Tom Siebel might have returned 26 million options to the company bearing his name, but the board's misguided generosity continues to haunt him.
A Superior Court judge in San Mateo County, Calif., this week ruled the
CEO and the company's directors could have to pay as much as $10 million in punitive damages for overpaying Siebel through allegedly undisclosed options grants.
In a suit filed in September 2002, the Teachers Retirement System of Louisiana alleged that Siebel's directors violated the company's rules by granting too many options and in some cases issuing them below market value without expensing the difference in price.
The suit is scheduled to go to trial in November.
Attorney Stuart Grant, who represents the pension fund, said the finding on punitive damages "puts Tom Siebel and others personally at risk and will likely be the thing that leads to a resolution of the case." Grant said he expects to seek punitive damages in the "eight-figure" range if he wins. The Delaware-based attorney made his remarks during an interview with the
Earlier this year, the struggling company canceled all of Tom Siebel's 26 million options (including many that were underwater) at his request. Siebel also voluntarily gave up his bonus and nearly all of his salary. He is now being paid $1 a year.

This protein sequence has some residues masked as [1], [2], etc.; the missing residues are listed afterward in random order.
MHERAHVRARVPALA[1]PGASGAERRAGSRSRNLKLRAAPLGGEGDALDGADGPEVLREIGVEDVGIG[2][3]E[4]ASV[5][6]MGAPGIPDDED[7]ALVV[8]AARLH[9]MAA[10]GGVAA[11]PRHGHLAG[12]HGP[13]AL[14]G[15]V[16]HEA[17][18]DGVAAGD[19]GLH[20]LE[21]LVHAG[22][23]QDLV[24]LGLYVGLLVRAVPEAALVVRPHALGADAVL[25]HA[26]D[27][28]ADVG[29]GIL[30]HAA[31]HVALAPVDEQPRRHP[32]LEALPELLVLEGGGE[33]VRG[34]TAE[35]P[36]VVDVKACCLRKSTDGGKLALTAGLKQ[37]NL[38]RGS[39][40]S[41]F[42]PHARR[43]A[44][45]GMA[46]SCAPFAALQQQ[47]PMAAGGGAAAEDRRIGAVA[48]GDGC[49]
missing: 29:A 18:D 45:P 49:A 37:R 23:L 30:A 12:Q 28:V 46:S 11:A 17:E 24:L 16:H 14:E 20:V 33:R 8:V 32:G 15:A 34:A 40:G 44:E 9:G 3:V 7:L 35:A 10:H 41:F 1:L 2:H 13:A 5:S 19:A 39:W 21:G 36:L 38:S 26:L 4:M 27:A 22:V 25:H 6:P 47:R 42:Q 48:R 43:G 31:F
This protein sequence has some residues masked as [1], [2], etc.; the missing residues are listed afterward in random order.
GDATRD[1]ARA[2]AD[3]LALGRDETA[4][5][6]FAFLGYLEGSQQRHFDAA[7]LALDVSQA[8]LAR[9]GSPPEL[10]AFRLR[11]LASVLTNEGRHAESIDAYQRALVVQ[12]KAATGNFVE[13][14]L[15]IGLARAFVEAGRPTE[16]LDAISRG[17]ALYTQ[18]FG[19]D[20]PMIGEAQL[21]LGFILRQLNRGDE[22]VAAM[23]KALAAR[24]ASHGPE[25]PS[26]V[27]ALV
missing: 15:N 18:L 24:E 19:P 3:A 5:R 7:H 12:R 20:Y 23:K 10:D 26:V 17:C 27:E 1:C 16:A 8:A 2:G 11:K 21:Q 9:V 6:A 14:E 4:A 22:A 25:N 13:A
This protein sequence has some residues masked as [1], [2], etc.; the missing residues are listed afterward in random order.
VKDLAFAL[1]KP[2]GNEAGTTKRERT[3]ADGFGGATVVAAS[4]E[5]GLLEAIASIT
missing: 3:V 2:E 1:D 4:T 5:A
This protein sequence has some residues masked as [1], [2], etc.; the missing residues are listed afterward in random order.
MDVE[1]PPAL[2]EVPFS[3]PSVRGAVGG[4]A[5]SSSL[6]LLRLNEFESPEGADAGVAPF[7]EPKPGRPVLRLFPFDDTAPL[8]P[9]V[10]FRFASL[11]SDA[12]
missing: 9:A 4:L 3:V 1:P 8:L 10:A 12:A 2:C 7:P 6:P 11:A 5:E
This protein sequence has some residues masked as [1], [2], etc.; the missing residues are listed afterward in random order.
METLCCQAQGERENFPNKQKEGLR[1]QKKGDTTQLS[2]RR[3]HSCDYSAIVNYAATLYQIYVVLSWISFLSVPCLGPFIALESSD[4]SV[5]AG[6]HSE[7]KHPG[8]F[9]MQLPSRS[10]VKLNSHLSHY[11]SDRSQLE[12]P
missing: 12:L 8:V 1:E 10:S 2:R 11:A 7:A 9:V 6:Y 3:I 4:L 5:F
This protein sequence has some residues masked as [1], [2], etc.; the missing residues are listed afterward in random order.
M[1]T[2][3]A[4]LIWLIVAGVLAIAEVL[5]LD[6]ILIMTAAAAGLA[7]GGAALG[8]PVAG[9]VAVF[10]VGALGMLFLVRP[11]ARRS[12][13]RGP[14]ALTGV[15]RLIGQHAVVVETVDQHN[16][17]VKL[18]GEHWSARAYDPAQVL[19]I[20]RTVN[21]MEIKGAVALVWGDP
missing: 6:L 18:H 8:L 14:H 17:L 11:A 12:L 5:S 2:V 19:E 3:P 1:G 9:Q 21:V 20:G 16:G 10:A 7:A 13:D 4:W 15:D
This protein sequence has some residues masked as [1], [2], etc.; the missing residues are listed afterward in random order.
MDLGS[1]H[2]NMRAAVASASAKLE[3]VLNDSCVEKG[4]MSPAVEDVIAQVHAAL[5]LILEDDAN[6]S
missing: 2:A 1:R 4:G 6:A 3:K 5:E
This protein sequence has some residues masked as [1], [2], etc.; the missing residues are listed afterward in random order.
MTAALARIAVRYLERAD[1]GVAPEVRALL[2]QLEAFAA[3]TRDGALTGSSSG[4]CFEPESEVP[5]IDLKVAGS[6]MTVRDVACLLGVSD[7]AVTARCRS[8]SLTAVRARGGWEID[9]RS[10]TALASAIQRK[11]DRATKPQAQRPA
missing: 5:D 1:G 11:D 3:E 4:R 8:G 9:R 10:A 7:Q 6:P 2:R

In a court hearing on Tuesday, Siebel's lawyers asked the judge to throw out the suit, saying shareholders had already received compensatory relief through the cancellation of Siebel's stock options.
A spokesman for Siebel called the lawsuit "frivolous" and said in a written statement: "The question of liability for punitive damages
or of liability at all has never been reviewed by the court, and the court has made no finding of liability against Mr. Siebel, the Siebel board of directors, or anyone else. Yesterday's ruling did not address the merits of the case. We continue to believe the plaintiff's claims are completely without merit."
The suit is one byproduct of shareholder anger over Siebel's drastic loss in value. After trading as high as high as $120 a share late in 2000, the stock has swooned as a drop in IT spending pummeled the market for enterprise software. In recent trading Friday, Siebel was off 9 cents, or about 1%, to $10.12.
Although Siebel is still a leading provider of customer relationship-management software, it has been losing market share to
and other competitors.